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JIG FOR FLUTING COLUMNS

JIG FOR FLUTING COLUMNS1 Building the jig

With the box-like jig shown at right you can rout flutes in a column while it is mounted in the lathe. Cut the parts of the jig from %-inch plywood, except for the top, which is made from l^-inch clear acrylic. Refer to the illustration for suggested dimensions; the jig should be long and wide enough to support the router and high enough so the top just clears the col­umn when the jig rests on the lathe bed. Once the top, bottom, and sides are assem­bled, add two braces to make the jig more rigid. Install a double-bearing piloted fluting bit in your router, drill a bit clear­ance hole through the jig top, and screw the tool’s base plate to the jig. The router should be positioned so the bit will lie alongside the column when the jig is used...

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SPINDLE-TURNING JIGS

Подпись: Resembling a tuning fork, the diameter gauge shown above can be used like calipers to check the diameter of turned workpieces. The jig is cut from solid wood; the distance between the arms should be slightly wider than the largest finished diameter to be turned. Two screws driven into the inside of the arms can be adjusted to set precise measurements.
SPINDLE-TURNING JIGS

A DIAMETER GAUGE AND A LAYOUT JIG

ЄНО? TIP

Faster turning with preset calipers

To check your progress when spin­dle-turning several identical workpieces, adjust a set of calipers to each finished diameter you need.

Подпись: The layout jig shown above makes it easier to turn multiple copies of spindle work such as table legs by allowing you to scribe layout lines in exactly the same location on every blank. Trace your design on a piece of scrap about the same length as your blanks and wider than their diameter. Drive a nail into the edge of the jig at each point where a transitional element of the design—such as a bead or fillet— begins and ends. Snip off the nail heads and grind the nails to sharp points. Once you have roughed out a cylinder, simply press the jig into the spinning blank; the nails will score the layout lines (above).SPINDLE-TURNING JIGSThis will eliminate the need to read­just one set repeatedly. Use your design of the piece as a guide to set the calipers and a strip of tape to identify the adjust­ment on each one. A cheaper alternative is to make several diameter gauges like that shown in the photo above.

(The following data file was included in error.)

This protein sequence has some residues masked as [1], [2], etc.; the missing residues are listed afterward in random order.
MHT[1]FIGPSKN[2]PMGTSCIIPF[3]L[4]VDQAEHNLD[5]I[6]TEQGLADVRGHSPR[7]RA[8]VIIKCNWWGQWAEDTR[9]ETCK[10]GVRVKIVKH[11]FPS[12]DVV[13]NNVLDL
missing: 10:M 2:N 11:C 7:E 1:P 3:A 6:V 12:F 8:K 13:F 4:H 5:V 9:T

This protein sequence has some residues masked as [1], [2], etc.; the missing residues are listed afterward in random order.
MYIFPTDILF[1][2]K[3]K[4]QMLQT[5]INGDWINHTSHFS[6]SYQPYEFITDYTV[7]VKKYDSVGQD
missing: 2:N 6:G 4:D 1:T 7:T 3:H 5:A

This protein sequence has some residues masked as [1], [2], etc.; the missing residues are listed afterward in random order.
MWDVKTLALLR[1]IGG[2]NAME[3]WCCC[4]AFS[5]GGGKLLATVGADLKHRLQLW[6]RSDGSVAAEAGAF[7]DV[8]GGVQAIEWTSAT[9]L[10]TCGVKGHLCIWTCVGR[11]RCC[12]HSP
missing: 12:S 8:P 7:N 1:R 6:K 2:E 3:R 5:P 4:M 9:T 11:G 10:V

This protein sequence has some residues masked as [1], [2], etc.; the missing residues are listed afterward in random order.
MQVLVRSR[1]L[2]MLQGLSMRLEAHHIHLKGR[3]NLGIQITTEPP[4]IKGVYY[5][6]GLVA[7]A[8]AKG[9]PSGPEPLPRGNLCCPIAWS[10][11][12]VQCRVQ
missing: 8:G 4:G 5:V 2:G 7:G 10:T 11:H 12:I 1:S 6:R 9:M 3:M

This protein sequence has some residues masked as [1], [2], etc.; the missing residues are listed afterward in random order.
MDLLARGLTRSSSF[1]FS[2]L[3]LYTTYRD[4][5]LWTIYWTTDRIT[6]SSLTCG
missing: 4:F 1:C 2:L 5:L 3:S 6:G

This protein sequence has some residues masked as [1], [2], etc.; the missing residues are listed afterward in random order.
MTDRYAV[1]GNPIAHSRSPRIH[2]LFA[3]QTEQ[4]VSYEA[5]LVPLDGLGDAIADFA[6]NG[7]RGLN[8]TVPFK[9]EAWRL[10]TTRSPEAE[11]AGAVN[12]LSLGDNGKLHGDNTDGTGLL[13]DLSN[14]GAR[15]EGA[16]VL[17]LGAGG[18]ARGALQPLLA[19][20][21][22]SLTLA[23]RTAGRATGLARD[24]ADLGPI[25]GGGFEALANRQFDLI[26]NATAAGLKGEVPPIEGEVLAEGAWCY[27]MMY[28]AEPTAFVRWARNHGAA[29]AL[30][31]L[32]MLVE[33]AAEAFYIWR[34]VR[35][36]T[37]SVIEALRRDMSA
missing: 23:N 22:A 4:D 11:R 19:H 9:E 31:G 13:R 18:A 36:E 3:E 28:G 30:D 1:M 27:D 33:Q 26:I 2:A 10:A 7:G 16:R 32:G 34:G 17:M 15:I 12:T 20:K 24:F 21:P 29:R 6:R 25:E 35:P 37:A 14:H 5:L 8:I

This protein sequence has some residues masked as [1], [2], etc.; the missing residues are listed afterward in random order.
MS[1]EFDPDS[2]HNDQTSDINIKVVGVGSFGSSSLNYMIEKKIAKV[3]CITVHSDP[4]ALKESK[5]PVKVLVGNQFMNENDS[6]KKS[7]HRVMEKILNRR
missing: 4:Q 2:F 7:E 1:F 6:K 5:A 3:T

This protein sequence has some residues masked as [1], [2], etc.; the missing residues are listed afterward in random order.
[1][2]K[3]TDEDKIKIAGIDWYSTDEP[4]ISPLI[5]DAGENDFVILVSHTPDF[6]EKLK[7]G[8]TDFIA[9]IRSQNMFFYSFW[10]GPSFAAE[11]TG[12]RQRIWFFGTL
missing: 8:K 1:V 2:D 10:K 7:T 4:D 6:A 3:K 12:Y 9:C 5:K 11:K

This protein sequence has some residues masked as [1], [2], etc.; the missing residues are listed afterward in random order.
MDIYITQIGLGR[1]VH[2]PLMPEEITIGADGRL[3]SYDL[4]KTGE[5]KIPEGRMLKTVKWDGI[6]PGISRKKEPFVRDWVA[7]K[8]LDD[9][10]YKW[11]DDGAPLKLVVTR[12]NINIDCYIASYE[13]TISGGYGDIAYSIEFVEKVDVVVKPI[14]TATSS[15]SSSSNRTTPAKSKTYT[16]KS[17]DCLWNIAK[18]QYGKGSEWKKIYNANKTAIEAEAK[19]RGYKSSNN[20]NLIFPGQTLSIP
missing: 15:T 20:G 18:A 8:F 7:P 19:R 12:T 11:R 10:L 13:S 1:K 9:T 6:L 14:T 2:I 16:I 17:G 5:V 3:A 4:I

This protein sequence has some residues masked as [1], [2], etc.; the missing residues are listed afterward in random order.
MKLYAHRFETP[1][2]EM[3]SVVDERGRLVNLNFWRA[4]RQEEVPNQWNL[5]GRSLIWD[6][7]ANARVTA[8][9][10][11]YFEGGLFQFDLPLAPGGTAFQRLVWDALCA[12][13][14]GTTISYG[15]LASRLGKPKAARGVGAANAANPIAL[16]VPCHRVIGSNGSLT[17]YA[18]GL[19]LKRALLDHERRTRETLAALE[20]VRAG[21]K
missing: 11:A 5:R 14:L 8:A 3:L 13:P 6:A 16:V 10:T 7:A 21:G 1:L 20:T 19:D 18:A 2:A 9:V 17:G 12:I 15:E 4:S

Turning hollowed-out work

Mount the workpiece to a multi-purpose chuck and secure the chuck to the lathe. Turn the inside of the work...

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GOUGE-SHARPENING JIG

GOUGE-SHARPENING JIG

1 Making the jig

The jig shown at left guarantees that the tip of a turning gouge will contact the wheel of your bench grinder at the correct angle to restore the bevel on the cutting edge. The dimensions in the illustration will accommodate most gouges. Cut the base and the guide from Уг-inch plywood; screw the guide together and fasten it to the base with screws countersunk from underneath. Make sure the opening cre­ated by the guide is large enough to allow the arm to slide through freely. Cut the arm from l-by-2 stock and the tool support from Уг-inch plywood. Screw the two parts of the tool support together, then fasten the bottom to the arm, flush with one end. For the V block, cut a small wood block to size and saw a 90° wedge out of one side. Glue the block to the tool support...